By using an agreed upon value, astronomers
reaches zero, when the Sun™s orbit is crossed again.
can be sure that they are using the same values
For points beyond the Sun™s orbit, (R) 0. This
when they compare their studies of various
means that vr is negative and increases in
aspects of galactic structure. Prior to 1985, the
absolute value as d increases.
adopted value for v0, the orbital speed about the
For 270 (the fourth quadrant), the behav-
galactic center, was 250 km/s. The value recom-
ior of vr is similar to that in the first quadrant,
mended in 1985, to go with the new R0, is
except that when vr is positive in the first quad-
v0 220 km/s
rant it is negative in the fourth quadrant, and

maximum Doppler shift. We then assign that
Example 16.1 Galactic rotation
Doppler shift to material at the subcentral point
For the values of the galactic rotation constants,
(the point of closest approach to the galactic cen-
find the time it takes the Sun to orbit the galactic
ter) for that particular longitude. We can see
center and the mass interior to the Sun™s orbit.
from Fig. 16.6 that the distance of the subcentral
point to the galactic center, Rmin, is
The time for the Sun to orbit is simply the circum- Rmin R0 sin (16.17)
ference, 2 R0, divided by the speed v0:
From equation (16.11), we see that if vmax is
2 R0 the maximum radial velocity along a given line of
v0 sight, then the angular speed (Rmin) for that line
2 18.5 103 pc 2 13.1 1013 km>pc 2
of sight is given by

1220 km>s2 (R0 sin ) (vmax/R0 sin ) (16.18)

1015 s By studying lines of sight with longitudes
ranging from 0 to 90 , the corresponding value
108 yr
of Rmin will range from zero to R0. This means
that we measure (R) once for each value of R
The Sun orbits the galactic center in 240 million
from zero to R0. However, we have already said
years. We find the mass interior to R0 from equa-
that, if the material is moving in circular orbits,
tion (16.3):
one measurement per orbit is sufficient to deter-
0 mine the rotation curve.
G There are some limitations to this technique.
1220 105 cm>s 2 2 18.5 103 pc2 13.1 1018 cm>pc 2 We have already seen that the distribution of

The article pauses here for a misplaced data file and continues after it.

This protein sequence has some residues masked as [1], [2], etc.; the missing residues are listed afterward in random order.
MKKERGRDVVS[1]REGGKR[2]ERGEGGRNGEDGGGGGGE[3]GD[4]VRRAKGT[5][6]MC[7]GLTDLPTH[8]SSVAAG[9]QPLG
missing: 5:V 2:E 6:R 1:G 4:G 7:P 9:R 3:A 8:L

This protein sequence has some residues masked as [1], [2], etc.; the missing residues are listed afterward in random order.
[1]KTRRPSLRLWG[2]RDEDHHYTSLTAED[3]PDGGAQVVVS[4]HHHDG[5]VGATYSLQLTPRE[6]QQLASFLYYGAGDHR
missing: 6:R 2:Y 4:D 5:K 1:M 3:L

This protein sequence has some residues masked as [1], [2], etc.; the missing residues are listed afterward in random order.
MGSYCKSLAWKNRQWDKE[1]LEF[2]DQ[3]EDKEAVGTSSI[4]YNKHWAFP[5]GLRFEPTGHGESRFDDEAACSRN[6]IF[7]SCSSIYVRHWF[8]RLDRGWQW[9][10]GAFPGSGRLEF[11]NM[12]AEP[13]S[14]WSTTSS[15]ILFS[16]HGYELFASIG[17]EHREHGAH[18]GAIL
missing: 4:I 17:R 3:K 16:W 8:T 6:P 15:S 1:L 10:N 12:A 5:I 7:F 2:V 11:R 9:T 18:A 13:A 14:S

16.67 dyn cm2>g2 2 interstellar gas is irregular. If there happens to be
no atomic hydrogen at the subcentral point for
1044 g
2.0 some line of sight, we will see a vmax which is less
than the value that we would see if there were
1011 M
material at the subcentral point. There are also
problems arising from non-circular orbits. The
effect of both of these problems can be reduced
16.3 Determination of the
by repeating the procedure for the fourth quad-
rotation curve rant. Because of the inclination of the galactic
plane relative to the celestial equator, the fourth
The rotation curve for material within the Sun™s quadrant studies must be performed in the south-
orbit can be determined reasonably well from ern hemisphere, and have been done in Australia.
21 cm line observations. In determining the rota- For a number of years it seemed that there were
tion curve, we make two important assumptions: disagreements between the first and fourth quad-
(1) The orbits are circular. This means that we rant rotation curves, but we now think we under-
need to determine v(R) at only one point for each stand them in terms of non-circular motions. There
value of R. (2) There is some atomic hydrogen all is further evidence for such motions in the large
along any given line of sight. It is especially radial velocities observed for close to 0 and 180 .
important that there be some hydrogen at the Another problem is that we cannot really cover
subcentral point of each line of sight. the full range from zero to R0. For close to zero,